Home > Poetry > from Sonnets to Orpheus: Part 1, Sonnets 5 and 6
Translated from the German by Lorne Mook
Published: Wed Oct 15 2008
Diego Isaias Hernández Méndez, Convertiendse en Characoteles / Sorcerers Changing into Their Animal Forms (detail), 2013, oil on canvas. Arte Maya Tz’utujil Collection.
from Sonnets to Orpheus: Part 1, Sonnets 5 and 6

Part 1, Sonnet 5

Erect no memorial stone. Just let the roses,
year after year, in his memory, bloom.
For it’s Orpheus, and he metamorphoses
into this and that. No need to make room

for any other names; once and for all,
it’s Orpheus if it’s singing. He arrives,
departs. Is it not much that he survives,
sometimes, a few days longer than the bowl

of roses? Although to vanish makes him afraid,
he must vanish so that each of us understands.
In that his word surpasses this existence,

he’s gone alone already into distance.
The lyre’s lattice hinders not his hands.
And when he has overstepped he has obeyed.

Part 1, Sonnet 6

Is he native to this place? No. From both
kingdoms his vast nature got its growth.
This one who knows the willow’s roots knows how,
as a result, to bend the willow’s bough.

When going to bed, never leave bread
and never leave milk on the table: they draw the dead.
But may he, the conjurer who makes them rise,
mix under the mild lids of his eyes

their apparitions with all he has been shown;
and may for him the charm of earth smoke and rue
be, like the clearest of relations, true.

His is the authentic image nothing can mar;
be they from graves, be they from rooms he has known,
he praises bracelet, finger-ring, and jar.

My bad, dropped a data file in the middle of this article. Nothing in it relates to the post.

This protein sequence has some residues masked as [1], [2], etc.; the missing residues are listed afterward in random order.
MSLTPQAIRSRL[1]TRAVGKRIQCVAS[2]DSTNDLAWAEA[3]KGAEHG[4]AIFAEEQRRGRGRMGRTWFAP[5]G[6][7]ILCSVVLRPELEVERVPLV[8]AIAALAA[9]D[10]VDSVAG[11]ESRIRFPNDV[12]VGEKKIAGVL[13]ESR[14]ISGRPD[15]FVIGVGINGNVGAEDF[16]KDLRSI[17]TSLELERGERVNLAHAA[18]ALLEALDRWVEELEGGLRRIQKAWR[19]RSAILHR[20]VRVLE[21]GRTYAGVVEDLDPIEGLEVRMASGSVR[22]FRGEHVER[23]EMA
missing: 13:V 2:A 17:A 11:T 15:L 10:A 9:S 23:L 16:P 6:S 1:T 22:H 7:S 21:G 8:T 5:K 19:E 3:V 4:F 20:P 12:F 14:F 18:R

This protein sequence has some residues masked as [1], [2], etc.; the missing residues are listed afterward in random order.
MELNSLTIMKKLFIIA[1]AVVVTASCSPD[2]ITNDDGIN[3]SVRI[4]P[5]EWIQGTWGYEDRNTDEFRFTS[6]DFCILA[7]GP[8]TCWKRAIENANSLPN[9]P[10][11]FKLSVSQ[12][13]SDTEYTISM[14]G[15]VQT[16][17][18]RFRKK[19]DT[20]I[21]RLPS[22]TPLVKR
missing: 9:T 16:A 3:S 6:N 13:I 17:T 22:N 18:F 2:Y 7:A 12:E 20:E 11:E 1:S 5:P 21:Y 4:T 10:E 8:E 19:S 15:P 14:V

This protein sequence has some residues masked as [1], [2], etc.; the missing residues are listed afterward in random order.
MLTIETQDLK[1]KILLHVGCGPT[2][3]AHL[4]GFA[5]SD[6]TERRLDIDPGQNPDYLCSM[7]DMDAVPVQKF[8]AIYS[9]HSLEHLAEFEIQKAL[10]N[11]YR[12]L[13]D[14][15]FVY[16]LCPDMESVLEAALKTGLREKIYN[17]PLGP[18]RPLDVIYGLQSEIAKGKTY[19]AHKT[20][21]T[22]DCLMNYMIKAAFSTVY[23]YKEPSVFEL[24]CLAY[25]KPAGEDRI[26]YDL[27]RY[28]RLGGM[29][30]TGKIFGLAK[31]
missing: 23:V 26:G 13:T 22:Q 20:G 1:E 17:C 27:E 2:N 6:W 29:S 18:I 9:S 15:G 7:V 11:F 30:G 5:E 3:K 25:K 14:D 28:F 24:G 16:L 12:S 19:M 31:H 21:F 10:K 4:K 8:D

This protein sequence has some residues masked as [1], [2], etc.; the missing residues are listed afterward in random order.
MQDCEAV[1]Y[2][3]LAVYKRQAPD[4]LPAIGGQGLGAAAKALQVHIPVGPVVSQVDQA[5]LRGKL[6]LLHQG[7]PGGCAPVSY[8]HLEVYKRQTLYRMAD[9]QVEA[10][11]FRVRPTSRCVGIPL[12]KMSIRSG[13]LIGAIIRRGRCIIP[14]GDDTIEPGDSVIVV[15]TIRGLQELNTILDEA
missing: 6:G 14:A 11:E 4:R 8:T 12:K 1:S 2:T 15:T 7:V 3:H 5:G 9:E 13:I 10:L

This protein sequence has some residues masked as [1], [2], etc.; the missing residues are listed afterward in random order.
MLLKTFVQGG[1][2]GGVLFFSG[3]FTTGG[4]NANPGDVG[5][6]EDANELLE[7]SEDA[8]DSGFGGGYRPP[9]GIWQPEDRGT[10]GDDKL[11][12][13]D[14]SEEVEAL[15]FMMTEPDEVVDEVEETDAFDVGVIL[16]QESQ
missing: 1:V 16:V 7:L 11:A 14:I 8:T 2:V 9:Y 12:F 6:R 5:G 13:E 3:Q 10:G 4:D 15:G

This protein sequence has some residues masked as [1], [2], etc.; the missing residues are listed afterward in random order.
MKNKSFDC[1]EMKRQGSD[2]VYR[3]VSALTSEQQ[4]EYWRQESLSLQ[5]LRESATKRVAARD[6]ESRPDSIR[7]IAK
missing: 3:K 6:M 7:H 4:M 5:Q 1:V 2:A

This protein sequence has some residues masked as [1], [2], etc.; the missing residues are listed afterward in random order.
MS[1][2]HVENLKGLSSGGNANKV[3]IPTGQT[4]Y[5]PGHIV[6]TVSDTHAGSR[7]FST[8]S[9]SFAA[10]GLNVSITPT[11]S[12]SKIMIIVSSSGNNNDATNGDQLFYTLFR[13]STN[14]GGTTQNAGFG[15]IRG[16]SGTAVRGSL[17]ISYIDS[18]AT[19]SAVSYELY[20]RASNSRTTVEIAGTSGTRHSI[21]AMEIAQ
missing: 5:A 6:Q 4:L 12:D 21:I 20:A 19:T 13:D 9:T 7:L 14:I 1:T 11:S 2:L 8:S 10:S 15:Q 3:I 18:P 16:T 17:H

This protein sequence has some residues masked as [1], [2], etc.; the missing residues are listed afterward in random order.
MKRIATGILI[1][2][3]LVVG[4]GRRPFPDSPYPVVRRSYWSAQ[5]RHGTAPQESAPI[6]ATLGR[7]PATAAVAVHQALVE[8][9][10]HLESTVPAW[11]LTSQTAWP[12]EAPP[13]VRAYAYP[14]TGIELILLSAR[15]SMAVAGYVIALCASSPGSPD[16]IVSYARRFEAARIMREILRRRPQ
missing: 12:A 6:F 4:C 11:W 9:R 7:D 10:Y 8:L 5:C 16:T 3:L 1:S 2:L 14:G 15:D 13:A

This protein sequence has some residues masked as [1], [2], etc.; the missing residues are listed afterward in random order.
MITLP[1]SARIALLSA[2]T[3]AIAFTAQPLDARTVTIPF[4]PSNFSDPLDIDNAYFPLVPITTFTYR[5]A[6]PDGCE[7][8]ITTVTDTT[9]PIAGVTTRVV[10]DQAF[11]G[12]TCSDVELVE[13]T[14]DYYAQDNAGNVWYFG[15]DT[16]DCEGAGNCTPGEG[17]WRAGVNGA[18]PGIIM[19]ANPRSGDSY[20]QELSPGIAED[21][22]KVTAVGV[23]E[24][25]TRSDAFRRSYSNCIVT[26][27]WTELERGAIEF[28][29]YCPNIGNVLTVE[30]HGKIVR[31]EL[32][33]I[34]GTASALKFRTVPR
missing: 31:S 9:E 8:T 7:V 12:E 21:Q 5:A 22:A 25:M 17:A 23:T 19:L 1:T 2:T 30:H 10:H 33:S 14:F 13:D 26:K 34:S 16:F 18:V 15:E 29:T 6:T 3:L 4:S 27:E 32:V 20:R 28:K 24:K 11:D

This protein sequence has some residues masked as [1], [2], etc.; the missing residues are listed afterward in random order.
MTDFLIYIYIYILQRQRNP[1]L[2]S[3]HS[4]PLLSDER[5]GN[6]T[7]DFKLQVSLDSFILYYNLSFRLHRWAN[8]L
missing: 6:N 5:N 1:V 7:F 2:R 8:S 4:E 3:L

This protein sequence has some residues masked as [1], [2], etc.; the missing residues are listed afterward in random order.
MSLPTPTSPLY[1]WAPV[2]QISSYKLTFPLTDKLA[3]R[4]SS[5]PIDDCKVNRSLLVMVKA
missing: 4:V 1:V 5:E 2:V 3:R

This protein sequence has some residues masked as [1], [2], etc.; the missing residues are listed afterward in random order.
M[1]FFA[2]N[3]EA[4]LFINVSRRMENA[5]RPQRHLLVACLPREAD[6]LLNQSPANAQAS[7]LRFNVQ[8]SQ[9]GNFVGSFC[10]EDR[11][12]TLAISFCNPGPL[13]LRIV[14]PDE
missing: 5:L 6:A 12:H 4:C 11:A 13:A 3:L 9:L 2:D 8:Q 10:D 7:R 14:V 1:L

See what's inside AGNI 68

Rainer Maria Rilke (1875–1926), born to a German-speaking family in Prague, was a prolific poet, essayist, critic, and correspondent who rarely did anything but write. Well-known for his restlessness, he often became dissatisfied with his current “home,” sometimes only days after moving there with his custom-made standing desk. Among many other places, he lived in Paris, most notably in 1902–03 when he worked for Auguste Rodin. Inspired by the great sculptor, he began to look at objects with an artist’s eye, and developed a new lyrical style in his so-called Dinggedichte, “thing poems.” During the last years of his life he lived mostly in Muzot, Switzerland, where he wrote 400 poems in French. Rilke died of leukemia in December 1926. His collections include The Book of ImagesNew Poems, the Duino Elegies, and the Sonnets to Orpheus.

Lorne Mook grew up on a farm in northwest Pennsylvania and now lives in Upland, Indiana, where he teaches in the English Department at Taylor University. His translations of Rainer Maria Rilke’s poems have appeared in AGNI, Poetry International, and Literary Imagination. A collection of his own poems, Travelers Without Maps, was published in 2002 and features on its cover his photograph of the Château de Muzot, where Rilke wrote the Sonnets to Orpheus. (updated 10/2008)
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